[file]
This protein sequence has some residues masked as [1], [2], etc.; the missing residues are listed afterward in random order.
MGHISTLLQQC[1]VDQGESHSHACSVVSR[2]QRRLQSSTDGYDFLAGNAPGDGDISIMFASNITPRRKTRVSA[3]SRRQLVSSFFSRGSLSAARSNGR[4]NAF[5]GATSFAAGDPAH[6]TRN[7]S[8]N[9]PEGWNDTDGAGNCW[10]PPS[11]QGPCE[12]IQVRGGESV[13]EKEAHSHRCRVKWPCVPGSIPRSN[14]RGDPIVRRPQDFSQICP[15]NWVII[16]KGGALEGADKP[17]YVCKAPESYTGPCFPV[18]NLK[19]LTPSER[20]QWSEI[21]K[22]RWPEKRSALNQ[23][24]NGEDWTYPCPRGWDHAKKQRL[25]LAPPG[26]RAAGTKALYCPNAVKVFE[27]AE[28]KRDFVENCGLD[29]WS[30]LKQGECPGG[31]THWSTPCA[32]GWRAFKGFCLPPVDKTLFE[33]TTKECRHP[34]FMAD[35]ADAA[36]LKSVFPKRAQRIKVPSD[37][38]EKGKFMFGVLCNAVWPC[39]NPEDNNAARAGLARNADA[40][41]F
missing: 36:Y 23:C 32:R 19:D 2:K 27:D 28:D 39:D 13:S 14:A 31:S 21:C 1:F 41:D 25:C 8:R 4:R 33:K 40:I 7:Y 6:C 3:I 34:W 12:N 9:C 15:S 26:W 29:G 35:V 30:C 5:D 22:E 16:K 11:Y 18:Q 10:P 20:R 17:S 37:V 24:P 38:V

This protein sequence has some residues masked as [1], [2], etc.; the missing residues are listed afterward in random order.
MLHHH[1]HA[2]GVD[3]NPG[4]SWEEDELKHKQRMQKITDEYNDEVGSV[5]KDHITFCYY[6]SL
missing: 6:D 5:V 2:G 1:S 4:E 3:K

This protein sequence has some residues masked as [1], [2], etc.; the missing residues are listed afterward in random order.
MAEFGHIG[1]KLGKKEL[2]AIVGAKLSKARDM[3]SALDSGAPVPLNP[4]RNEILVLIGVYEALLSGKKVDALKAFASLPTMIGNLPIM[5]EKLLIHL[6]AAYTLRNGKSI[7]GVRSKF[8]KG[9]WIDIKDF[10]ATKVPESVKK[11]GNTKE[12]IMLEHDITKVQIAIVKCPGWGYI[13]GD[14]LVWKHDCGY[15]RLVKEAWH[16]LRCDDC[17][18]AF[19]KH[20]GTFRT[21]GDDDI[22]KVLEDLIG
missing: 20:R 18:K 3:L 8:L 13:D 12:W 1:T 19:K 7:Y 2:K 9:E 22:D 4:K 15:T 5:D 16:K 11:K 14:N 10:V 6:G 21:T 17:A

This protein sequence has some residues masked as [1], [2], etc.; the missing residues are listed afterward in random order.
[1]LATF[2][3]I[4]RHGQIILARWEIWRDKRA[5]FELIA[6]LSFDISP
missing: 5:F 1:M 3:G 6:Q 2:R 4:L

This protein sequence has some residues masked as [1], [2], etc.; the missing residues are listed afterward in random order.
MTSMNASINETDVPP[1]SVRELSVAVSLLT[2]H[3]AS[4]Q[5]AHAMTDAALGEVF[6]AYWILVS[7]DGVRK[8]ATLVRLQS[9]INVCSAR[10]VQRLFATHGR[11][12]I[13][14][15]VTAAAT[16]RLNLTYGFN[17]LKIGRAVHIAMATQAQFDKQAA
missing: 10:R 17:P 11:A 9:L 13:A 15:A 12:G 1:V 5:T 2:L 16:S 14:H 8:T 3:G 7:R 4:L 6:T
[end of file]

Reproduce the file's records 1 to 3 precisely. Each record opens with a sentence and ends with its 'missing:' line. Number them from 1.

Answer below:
This protein sequence has some residues masked as [1], [2], etc.; the missing residues are listed afterward in random order.
MGHISTLLQQC[1]VDQGESHSHACSVVSR[2]QRRLQSSTDGYDFLAGNAPGDGDISIMFASNITPRRKTRVSA[3]SRRQLVSSFFSRGSLSAARSNGR[4]NAF[5]GATSFAAGDPAH[6]TRN[7]S[8]N[9]PEGWNDTDGAGNCW[10]PPS[11]QGPCE[12]IQVRGGESV[13]EKEAHSHRCRVKWPCVPGSIPRSN[14]RGDPIVRRPQDFSQICP[15]NWVII[16]KGGALEGADKP[17]YVCKAPESYTGPCFPV[18]NLK[19]LTPSER[20]QWSEI[21]K[22]RWPEKRSALNQ[23][24]NGEDWTYPCPRGWDHAKKQRL[25]LAPPG[26]RAAGTKALYCPNAVKVFE[27]AE[28]KRDFVENCGLD[29]WS[30]LKQGECPGG[31]THWSTPCA[32]GWRAFKGFCLPPVDKTLFE[33]TTKECRHP[34]FMAD[35]ADAA[36]LKSVFPKRAQRIKVPSD[37][38]EKGKFMFGVLCNAVWPC[39]NPEDNNAARAGLARNADA[40][41]F
missing: 36:Y 23:C 32:R 19:D 2:K 27:D 28:D 39:D 13:S 14:A 31:S 21:C 1:F 41:D 25:C 8:R 4:R 33:K 40:I 7:Y 6:C 3:I 34:W 12:N 9:C 15:S 26:W 29:G 35:V 30:C 5:D 22:E 16:K 11:Y 18:Q 10:P 20:R 17:S 37:V 24:P 38:V

This protein sequence has some residues masked as [1], [2], etc.; the missing residues are listed afterward in random order.
MLHHH[1]HA[2]GVD[3]NPG[4]SWEEDELKHKQRMQKITDEYNDEVGSV[5]KDHITFCYY[6]SL
missing: 6:D 5:V 2:G 1:S 4:E 3:K

This protein sequence has some residues masked as [1], [2], etc.; the missing residues are listed afterward in random order.
MAEFGHIG[1]KLGKKEL[2]AIVGAKLSKARDM[3]SALDSGAPVPLNP[4]RNEILVLIGVYEALLSGKKVDALKAFASLPTMIGNLPIM[5]EKLLIHL[6]AAYTLRNGKSI[7]GVRSKF[8]KG[9]WIDIKDF[10]ATKVPESVKK[11]GNTKE[12]IMLEHDITKVQIAIVKCPGWGYI[13]GD[14]LVWKHDCGY[15]RLVKEAWH[16]LRCDDC[17][18]AF[19]KH[20]GTFRT[21]GDDDI[22]KVLEDLIG
missing: 20:R 18:K 3:L 8:L 13:D 12:W 1:T 19:K 7:Y 2:K 9:E 22:D 4:K 15:T 5:D 16:K 11:K 14:N 10:V 6:G 21:T 17:A